Classical Perspectives

Melody and Drama from a Baroque Master



Agostino Steffani

Coro della Radiotelevisione Svizzera

I Barocchisti

Diego Fasolis, conductor

This is a first-class collection of instrumental suites and movements from Agostino Steffani’s operas, from the same team who brought us Cecilia Bartoli’s superb Mission program–except, of course, that the diva herself is not required here. As Colin Timms, the leading authority on the composer, explains in his excellent booklet notes, Steffani wrote vocal and not instrumental music as such, but the numerous instrumental pieces he did leave are all taken from his operas. Many of them were in fact published in his lifetime in the form of French-style overture-suites, scored for orchestra or chamber ensemble, and there have been a couple of recordings of these in the past which are still available from some sources.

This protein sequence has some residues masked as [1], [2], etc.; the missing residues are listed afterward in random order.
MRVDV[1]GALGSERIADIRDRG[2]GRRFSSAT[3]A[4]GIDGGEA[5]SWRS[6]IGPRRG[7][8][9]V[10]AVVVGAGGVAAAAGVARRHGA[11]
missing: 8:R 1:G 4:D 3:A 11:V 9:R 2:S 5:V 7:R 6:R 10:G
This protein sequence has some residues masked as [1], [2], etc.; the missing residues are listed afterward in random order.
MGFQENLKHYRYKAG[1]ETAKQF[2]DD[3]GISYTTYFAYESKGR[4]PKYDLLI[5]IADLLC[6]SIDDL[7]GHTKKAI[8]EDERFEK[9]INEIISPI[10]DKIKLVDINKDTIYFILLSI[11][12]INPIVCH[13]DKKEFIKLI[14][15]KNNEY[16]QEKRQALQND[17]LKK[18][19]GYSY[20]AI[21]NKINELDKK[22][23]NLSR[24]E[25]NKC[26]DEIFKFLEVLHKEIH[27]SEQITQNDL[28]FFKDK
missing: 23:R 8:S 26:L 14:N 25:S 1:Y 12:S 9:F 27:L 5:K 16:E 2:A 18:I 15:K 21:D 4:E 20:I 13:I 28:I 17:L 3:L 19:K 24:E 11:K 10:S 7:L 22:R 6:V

The present program takes a different approach, selecting freely from among his many opera overtures and dance movements to form a varied and fascinating program. The disc’s greatest assets, in my view, are the composer’s mastery of melody and scoring, the well-chosen and varied selection of pieces, and the brilliance of the performances by Swiss-based period instrument band I Barocchisti under their excellent director Diego Fasolis. The Ouverture and suite of dances from the brilliant opera “Orlando generoso” make a great start, the overture itself being one of several instances on the disc in which the initial phrases convey a grave, subdued beauty, with expression then increasing in intensity as the opening theme is repeated and the movement progresses; this approach is highly effective in the theatre, and it works equally well here. By the way, this is one of only two of Steffani’s operas currently available in a complete recording.